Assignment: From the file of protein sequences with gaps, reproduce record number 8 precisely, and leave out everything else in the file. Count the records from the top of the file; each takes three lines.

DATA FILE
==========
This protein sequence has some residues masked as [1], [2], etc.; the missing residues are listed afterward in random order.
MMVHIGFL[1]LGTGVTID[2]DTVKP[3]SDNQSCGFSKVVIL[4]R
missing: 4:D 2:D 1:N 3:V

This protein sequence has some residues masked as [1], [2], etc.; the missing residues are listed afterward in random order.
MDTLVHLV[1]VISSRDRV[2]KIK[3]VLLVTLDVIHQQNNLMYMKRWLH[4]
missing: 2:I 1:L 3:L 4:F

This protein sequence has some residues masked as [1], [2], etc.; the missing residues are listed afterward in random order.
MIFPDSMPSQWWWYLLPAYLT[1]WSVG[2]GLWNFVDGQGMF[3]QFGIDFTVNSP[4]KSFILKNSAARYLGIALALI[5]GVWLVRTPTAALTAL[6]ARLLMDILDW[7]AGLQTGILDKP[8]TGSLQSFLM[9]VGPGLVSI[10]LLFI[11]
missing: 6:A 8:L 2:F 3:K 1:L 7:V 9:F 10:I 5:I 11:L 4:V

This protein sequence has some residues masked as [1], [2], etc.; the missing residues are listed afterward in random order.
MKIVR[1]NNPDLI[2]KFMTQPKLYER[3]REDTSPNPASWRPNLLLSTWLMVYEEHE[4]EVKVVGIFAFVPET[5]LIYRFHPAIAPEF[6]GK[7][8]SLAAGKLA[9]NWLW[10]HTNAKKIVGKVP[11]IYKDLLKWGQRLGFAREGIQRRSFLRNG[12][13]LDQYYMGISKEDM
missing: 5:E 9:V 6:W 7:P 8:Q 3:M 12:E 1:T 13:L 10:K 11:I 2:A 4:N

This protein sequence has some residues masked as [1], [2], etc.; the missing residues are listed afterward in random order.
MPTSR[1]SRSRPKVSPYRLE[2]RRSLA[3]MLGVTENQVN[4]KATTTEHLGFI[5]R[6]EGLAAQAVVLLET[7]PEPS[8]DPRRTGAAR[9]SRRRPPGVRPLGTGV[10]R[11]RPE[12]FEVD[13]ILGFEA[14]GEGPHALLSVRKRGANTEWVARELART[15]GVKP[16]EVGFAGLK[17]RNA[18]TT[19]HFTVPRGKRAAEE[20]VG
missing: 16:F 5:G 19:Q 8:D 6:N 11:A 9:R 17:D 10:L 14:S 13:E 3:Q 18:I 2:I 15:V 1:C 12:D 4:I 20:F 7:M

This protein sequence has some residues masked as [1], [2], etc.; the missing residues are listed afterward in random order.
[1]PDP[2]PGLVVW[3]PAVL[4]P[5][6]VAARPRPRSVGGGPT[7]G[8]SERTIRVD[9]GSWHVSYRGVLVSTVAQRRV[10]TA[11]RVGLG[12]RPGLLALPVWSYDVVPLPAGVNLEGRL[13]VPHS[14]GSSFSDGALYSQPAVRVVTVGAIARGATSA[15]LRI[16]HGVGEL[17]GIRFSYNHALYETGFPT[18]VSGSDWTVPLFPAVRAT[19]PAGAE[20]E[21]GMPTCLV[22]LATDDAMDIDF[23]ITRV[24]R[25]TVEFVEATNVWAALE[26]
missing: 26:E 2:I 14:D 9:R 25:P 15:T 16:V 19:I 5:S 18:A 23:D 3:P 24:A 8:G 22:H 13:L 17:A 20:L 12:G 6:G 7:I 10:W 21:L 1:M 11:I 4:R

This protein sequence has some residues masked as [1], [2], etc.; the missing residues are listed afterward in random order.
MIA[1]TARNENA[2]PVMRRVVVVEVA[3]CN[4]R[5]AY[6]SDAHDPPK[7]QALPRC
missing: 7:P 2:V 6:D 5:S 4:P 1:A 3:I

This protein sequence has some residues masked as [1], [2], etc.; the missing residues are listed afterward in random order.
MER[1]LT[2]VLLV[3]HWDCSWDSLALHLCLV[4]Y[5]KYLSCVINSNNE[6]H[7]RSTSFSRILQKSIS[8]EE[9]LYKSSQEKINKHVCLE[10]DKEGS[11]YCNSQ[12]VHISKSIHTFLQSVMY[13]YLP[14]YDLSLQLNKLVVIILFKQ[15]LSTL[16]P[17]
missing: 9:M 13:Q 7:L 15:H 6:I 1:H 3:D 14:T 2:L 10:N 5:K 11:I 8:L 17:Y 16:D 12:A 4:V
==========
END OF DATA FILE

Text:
This protein sequence has some residues masked as [1], [2], etc.; the missing residues are listed afterward in random order.
MER[1]LT[2]VLLV[3]HWDCSWDSLALHLCLV[4]Y[5]KYLSCVINSNNE[6]H[7]RSTSFSRILQKSIS[8]EE[9]LYKSSQEKINKHVCLE[10]DKEGS[11]YCNSQ[12]VHISKSIHTFLQSVMY[13]YLP[14]YDLSLQLNKLVVIILFKQ[15]LSTL[16]P[17]
missing: 9:M 13:Q 7:L 15:H 6:I 1:H 3:D 14:T 2:L 10:N 5:K 11:I 8:L 17:Y 16:D 12:A 4:V